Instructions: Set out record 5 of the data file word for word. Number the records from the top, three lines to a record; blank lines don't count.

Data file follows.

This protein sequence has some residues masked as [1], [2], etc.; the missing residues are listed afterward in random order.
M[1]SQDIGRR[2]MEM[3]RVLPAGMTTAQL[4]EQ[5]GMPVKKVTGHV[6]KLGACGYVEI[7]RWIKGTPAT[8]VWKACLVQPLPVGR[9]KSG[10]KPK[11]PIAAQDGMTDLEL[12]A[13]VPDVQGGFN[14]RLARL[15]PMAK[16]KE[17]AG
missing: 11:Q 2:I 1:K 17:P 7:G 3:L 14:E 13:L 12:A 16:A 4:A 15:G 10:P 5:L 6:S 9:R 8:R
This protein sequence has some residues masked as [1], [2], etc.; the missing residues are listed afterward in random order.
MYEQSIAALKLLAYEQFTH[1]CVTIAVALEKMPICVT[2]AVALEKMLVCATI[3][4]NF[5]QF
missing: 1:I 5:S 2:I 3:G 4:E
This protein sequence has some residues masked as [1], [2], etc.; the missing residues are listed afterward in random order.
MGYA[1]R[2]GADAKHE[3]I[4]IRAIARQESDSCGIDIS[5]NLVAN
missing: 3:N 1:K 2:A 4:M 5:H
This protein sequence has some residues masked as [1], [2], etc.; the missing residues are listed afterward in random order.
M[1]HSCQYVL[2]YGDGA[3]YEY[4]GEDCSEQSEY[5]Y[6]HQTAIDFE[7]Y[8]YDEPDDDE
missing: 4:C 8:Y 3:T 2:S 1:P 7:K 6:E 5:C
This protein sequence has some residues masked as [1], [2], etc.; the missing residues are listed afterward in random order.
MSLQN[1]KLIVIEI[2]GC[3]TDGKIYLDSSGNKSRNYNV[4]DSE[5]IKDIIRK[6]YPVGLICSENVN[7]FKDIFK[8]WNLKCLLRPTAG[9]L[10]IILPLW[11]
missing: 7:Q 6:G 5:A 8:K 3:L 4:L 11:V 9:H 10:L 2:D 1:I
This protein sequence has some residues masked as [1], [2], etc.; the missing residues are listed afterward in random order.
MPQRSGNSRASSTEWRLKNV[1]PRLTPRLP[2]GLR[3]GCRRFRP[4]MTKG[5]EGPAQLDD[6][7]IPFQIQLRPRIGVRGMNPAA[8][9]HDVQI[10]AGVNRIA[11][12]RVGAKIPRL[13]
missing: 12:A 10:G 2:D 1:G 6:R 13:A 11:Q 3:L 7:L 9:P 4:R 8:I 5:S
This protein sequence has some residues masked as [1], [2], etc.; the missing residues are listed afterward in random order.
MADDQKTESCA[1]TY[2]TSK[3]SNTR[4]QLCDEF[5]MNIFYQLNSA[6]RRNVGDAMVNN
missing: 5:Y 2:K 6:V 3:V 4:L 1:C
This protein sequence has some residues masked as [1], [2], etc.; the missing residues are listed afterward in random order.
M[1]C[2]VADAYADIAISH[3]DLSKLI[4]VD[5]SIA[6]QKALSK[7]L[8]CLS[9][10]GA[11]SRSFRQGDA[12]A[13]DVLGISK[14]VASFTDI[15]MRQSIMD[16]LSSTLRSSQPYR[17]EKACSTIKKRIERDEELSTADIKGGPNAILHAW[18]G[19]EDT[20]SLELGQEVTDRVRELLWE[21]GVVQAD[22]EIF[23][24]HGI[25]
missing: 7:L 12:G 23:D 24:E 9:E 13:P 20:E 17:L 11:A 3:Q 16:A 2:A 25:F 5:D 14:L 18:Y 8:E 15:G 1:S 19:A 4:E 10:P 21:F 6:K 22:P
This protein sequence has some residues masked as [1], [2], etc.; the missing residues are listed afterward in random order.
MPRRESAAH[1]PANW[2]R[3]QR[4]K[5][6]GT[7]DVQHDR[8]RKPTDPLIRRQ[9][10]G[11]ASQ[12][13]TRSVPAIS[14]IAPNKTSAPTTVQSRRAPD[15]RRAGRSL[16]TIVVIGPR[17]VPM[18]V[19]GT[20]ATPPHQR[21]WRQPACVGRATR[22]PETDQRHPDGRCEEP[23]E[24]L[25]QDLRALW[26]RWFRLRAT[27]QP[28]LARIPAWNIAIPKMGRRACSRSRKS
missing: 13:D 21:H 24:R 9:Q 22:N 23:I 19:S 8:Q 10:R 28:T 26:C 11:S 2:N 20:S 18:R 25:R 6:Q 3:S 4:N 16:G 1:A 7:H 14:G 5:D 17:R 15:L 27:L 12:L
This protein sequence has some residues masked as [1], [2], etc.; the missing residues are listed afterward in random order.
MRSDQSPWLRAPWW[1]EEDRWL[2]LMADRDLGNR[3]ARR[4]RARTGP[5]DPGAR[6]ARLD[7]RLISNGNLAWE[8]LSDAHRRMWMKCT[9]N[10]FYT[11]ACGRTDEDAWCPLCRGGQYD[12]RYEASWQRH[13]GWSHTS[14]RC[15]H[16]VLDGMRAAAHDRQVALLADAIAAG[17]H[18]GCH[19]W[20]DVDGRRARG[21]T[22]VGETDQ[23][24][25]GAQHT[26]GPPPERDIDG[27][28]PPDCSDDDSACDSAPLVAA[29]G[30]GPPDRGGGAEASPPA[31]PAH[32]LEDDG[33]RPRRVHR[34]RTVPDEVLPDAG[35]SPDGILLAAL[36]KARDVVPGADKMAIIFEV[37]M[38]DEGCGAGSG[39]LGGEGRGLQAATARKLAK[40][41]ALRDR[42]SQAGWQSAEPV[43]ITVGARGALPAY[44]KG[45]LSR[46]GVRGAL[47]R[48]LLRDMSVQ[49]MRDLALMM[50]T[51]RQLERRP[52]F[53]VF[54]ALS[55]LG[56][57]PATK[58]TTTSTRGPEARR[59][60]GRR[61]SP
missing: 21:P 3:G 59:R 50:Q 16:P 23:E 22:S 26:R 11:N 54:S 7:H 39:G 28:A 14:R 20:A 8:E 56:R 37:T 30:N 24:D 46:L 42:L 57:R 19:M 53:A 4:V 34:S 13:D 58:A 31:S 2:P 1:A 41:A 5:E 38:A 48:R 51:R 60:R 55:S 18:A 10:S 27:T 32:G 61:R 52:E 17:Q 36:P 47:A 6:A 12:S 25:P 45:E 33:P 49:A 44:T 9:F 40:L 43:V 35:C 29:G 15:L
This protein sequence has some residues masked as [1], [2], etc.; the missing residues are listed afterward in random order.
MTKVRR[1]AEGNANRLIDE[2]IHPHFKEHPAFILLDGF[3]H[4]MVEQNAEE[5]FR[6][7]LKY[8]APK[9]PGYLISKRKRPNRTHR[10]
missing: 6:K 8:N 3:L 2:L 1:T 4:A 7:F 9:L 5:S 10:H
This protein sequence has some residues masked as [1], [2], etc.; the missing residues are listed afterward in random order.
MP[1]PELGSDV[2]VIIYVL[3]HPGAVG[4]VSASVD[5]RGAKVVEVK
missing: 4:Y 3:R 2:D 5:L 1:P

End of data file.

This protein sequence has some residues masked as [1], [2], etc.; the missing residues are listed afterward in random order.
MSLQN[1]KLIVIEI[2]GC[3]TDGKIYLDSSGNKSRNYNV[4]DSE[5]IKDIIRK[6]YPVGLICSENVN[7]FKDIFK[8]WNLKCLLRPTAG[9]L[10]IILPLW[11]
missing: 7:Q 6:G 5:A 8:K 3:L 4:L 11:V 9:H 10:L 2:D 1:I